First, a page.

Council has submitted its report to the independent bushfire enquiry commissioned by the NSW government. The enquiry will review the causes of the fire to prepare the state for the next bushfire season.
Council said it hoped its submission will help government planning and preparation to minimise or prevent similar events in the future. The recent bushfires, particularly at North Black Range and Currowan, affected properties and infrastructure in the council area.
Dry conditions, little access to water, overstretched resources, inaccessible fires, the vastness of the fire front, and wind changes contributed to the disaster in the region, the submission argued.
Recommendations included training landowners to prepare; appointing a divisional commander on a paid retainer basis; improving consultation; better welfare support; more centralized data; and reviewing building and dwelling laws and practices.
At Wednesday night's council meeting, Crs Marshall, Winchester, Brown, and Noveska voted against endorsing the submission.
There was no mention of climate change, cuts to National Parks and Wildlife Service staff, or communications infrastructure, Cr Marshall protested - issues he, a volunteer firefighter, had heard mentioned on the fireground.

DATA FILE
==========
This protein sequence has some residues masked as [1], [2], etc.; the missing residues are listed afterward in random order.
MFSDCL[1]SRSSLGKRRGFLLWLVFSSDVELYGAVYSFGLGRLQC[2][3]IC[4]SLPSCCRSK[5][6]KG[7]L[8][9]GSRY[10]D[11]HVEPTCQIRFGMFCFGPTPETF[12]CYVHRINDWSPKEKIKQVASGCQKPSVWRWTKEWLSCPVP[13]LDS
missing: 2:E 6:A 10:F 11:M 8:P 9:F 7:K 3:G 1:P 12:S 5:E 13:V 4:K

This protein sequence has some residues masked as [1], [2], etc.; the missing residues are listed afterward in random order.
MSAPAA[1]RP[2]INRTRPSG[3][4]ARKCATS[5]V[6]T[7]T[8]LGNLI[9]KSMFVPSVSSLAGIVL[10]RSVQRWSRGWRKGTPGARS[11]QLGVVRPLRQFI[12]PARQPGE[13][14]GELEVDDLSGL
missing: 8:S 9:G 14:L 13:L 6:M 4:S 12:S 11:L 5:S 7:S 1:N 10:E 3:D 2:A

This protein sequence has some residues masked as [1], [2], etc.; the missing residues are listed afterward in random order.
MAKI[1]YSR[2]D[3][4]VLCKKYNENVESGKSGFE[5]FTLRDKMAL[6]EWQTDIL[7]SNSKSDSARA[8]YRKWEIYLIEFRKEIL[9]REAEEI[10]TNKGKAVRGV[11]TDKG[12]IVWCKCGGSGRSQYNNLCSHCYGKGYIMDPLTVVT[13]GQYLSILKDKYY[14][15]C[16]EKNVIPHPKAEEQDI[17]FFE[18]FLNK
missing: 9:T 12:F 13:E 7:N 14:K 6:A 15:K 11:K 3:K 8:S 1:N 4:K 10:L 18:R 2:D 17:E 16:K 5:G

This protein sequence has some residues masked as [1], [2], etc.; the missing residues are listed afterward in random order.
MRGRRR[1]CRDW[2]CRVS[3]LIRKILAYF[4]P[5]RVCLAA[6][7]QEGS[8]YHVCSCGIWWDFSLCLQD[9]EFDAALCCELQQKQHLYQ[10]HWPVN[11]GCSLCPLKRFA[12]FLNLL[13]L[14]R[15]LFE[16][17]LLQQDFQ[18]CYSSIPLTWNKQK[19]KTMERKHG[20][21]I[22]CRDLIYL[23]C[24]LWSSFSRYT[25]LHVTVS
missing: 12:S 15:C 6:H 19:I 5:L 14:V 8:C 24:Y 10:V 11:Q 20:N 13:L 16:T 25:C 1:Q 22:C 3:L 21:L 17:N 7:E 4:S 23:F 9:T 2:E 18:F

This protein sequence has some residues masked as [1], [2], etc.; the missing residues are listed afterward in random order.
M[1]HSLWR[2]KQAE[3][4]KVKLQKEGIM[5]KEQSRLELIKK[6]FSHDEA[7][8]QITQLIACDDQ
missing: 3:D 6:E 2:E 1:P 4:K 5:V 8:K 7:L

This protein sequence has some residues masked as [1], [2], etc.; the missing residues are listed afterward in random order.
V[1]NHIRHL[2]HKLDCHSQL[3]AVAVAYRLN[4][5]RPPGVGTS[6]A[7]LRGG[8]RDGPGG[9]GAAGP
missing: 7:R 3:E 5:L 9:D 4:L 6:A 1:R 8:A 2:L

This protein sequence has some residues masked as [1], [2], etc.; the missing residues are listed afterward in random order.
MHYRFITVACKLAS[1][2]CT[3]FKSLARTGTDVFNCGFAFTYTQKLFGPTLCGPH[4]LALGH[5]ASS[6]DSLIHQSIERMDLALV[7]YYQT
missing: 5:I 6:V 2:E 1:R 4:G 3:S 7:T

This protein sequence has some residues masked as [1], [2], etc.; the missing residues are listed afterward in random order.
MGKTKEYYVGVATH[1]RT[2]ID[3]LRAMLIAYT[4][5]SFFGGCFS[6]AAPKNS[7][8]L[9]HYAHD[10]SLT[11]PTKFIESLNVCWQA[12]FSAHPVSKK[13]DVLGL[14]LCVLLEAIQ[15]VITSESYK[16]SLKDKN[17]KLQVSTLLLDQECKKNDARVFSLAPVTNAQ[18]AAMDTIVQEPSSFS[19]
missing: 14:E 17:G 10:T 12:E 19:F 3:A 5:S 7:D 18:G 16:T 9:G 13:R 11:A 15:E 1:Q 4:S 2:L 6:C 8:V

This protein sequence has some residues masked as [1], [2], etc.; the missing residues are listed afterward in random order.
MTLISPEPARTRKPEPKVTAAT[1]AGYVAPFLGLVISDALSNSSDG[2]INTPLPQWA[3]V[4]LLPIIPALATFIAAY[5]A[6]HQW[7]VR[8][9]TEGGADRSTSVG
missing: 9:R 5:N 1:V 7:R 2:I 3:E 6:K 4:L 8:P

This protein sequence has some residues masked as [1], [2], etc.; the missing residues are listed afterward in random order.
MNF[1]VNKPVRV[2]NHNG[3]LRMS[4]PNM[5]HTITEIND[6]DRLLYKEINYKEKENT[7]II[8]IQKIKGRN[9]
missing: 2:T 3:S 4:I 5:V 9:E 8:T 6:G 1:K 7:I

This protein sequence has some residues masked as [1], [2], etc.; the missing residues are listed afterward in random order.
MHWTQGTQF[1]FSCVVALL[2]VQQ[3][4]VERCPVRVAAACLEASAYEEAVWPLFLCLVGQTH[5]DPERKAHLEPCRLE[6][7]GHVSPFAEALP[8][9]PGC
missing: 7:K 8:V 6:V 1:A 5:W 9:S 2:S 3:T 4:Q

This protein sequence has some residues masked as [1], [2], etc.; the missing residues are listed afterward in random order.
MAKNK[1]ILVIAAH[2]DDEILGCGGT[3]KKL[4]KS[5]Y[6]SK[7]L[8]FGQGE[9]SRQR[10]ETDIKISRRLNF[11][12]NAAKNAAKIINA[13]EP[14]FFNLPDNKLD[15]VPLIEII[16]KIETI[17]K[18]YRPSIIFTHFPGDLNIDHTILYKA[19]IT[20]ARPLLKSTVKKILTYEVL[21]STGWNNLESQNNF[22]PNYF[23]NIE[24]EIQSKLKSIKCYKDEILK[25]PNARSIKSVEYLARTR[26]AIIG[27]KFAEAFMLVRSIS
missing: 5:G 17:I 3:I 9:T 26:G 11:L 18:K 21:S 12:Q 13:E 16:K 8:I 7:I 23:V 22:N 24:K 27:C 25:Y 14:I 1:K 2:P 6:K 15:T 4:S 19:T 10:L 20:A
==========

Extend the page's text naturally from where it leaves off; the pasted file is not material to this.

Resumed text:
"It's like the submission has been written to not criticize in any way the activities of the New South Wales government," Cr Marshall said.
The submission was amended on Cr Biscotti's suggestion to review grazing rights and firewood collection in state and national parks to reduce overall grazing loads and help farmers in drought. Both practices are illegal.
Absolutely nobody involved in the firefighting was concerned with those issues, Cr Marshall said.
"It is contemptible to put this in to try to hijack a serious inquiry into very serious bushfires for petty party political individual benefit of farmers who want to get free grazing," Cr Marshall said. "I've yet to meet a sheep or a cow that eats bark or leaf litter or undergrowth; it simply doesn't happen."
Stock grazing in NSW national parks has been forbidden for almost 15 years, except for a trial eight years ago. State National Party members, however, want farmers to graze in national parks. Agriculture Minister Adam Marshall called national park estates a "ticking time bomb" for farmers, and believes leasing sections for grazing would keep the fuel load down and the cattle fat.
The National Parks Association of NSW, however, states there is no evidence cattle grazing reduces fire risk in forests; grazing did not stop fires from spreading in the Victorian High Country or suppress them. Nature Conservation Council CEO Chris Gambian argued cows damage the environment and increase fire risk; they trample native plants, increase erosion, collapse river banks, pollute streams, and spread fast-growing, highly flammable weeds.
Removing firewood from national parks is banned, the NSW Department of Planning, Industry and Environment states, because it degrades national parks and destroys animal habitats; offenders can be fined up to $30,000. Outside nature reserves, firewood may be collected as a fire management strategy.
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